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NEW YORK (Reuters) - Investors have been attracted to Waste Management Inc's (WM.N) high dividends, but the stock of the trash hauling company is at risk of falling as much as 10 percent to 15 percent if it continues missing profit expectations, Barron's financial weekly reported on Sunday.
Waste Management's revenue, earnings, margins and cash flow have been stagnant for years as many investors seem content collecting a 4 percent annual yield on the stock, Barron's said.
It said a Waste Management spokeswoman noted that the company already has started to slow its rate of dividend increases. After two years of 10-cent increases, the payout was up 6 cents a share in 2012 from 2011.
"With smaller increases, the stock is likely dead money at best, and is at risk of falling 10 percent to 15 percent toward $30 if the company's habit of missing profit expectations continues," the Barron's report said.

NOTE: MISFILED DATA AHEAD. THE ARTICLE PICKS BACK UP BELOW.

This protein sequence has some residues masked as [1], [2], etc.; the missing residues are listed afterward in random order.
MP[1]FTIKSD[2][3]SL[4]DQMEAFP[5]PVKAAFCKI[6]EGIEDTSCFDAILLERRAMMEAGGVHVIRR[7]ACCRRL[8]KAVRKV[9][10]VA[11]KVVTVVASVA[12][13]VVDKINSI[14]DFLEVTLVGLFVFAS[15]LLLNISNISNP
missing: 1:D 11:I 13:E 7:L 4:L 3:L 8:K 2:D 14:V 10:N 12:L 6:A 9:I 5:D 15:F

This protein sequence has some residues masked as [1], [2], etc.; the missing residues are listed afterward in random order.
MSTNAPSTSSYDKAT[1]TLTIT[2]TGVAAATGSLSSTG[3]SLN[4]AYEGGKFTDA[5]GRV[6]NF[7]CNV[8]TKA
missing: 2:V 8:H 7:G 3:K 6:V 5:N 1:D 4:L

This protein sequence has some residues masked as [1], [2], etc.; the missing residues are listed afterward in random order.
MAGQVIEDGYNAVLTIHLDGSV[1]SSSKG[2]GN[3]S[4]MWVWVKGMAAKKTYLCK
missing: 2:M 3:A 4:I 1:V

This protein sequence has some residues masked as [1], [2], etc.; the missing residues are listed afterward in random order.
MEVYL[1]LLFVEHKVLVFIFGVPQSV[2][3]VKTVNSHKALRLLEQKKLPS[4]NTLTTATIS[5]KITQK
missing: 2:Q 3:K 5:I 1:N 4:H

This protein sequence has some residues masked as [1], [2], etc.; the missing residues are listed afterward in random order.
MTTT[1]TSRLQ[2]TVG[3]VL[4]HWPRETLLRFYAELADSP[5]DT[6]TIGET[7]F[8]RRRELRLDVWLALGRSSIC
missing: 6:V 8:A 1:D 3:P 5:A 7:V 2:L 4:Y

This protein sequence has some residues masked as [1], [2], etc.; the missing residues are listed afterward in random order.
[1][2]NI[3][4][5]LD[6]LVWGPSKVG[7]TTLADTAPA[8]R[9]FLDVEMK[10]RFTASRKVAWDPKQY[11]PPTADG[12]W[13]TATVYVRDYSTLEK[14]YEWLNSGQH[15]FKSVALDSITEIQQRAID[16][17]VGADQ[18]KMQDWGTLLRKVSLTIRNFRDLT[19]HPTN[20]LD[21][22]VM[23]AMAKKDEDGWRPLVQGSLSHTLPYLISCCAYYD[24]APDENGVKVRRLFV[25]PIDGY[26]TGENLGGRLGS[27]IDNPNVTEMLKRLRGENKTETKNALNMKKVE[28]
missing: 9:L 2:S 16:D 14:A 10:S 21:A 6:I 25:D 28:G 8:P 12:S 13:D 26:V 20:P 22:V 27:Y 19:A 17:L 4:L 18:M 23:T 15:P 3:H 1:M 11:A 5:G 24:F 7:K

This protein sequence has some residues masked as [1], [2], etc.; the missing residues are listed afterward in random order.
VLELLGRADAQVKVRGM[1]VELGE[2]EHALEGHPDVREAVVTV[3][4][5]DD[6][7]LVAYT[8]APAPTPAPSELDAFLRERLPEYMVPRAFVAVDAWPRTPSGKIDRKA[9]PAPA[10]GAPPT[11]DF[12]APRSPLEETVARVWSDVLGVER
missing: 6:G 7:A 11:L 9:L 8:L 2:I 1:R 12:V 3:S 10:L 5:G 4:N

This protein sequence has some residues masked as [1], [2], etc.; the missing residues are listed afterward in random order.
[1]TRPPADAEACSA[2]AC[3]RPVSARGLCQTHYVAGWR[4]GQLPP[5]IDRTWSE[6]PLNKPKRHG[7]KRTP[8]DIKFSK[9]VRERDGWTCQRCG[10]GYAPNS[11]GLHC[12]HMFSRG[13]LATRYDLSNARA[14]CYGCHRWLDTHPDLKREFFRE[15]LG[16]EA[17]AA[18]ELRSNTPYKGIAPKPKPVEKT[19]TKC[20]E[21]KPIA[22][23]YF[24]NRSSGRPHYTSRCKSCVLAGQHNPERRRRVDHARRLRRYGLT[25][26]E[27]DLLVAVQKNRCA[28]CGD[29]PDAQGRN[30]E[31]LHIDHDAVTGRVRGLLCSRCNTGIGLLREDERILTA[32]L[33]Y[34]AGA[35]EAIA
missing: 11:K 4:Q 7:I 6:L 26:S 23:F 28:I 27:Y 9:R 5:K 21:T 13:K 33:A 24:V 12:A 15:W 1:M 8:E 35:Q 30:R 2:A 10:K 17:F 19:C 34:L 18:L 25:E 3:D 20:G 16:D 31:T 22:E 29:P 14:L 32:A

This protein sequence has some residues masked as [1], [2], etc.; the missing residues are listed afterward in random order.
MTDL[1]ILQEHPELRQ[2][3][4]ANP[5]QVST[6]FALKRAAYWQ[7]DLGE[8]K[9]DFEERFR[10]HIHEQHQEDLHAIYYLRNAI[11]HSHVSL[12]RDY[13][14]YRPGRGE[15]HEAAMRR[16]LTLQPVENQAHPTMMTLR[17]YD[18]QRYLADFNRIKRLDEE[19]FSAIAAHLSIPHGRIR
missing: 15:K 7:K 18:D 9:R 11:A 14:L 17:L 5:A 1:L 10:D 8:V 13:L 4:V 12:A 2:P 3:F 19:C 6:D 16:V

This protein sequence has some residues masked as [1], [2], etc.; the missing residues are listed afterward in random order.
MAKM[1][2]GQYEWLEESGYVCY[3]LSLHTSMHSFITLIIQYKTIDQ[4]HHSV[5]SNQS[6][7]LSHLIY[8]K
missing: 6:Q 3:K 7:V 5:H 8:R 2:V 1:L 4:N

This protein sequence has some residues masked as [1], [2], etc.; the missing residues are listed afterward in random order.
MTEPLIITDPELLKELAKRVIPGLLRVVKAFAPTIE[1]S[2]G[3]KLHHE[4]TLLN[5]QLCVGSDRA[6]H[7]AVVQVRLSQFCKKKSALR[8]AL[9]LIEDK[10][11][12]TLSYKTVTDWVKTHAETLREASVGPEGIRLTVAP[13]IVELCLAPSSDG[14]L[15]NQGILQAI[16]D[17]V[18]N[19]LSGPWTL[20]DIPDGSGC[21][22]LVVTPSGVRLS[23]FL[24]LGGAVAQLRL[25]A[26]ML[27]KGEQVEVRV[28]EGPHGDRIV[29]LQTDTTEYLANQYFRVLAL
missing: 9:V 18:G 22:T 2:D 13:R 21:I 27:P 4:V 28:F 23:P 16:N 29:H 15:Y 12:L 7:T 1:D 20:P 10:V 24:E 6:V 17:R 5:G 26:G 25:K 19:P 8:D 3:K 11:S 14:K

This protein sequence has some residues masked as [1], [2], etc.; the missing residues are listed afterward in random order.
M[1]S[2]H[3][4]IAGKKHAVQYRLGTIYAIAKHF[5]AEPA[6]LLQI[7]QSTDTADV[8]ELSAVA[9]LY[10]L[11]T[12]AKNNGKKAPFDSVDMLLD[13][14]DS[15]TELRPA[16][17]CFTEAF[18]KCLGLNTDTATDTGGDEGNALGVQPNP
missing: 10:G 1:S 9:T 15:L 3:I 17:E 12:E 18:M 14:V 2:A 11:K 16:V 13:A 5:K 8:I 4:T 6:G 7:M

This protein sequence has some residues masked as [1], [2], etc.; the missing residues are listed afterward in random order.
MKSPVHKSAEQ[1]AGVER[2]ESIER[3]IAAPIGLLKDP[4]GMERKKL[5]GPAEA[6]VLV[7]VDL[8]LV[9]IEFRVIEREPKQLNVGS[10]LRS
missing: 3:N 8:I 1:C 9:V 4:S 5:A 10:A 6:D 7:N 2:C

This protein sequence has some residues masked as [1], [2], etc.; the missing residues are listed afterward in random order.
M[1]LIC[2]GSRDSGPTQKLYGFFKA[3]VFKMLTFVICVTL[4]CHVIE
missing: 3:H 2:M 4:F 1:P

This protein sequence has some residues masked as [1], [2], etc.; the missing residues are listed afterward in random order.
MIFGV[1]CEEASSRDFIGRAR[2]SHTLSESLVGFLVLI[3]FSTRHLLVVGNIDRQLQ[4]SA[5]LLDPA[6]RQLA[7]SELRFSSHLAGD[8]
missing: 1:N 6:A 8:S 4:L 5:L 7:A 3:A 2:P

Waste Management closed at $35.66 per share on Friday.
The dividend consumes most of Waste Management's net income and free cash flow, Barron's said. It said a few corporate insiders had sold about 180,000 shares during the past six months near current prices instead of holding them for the attractive dividend.
Reporting By Grant McCool; Editing by Maureen Bavdek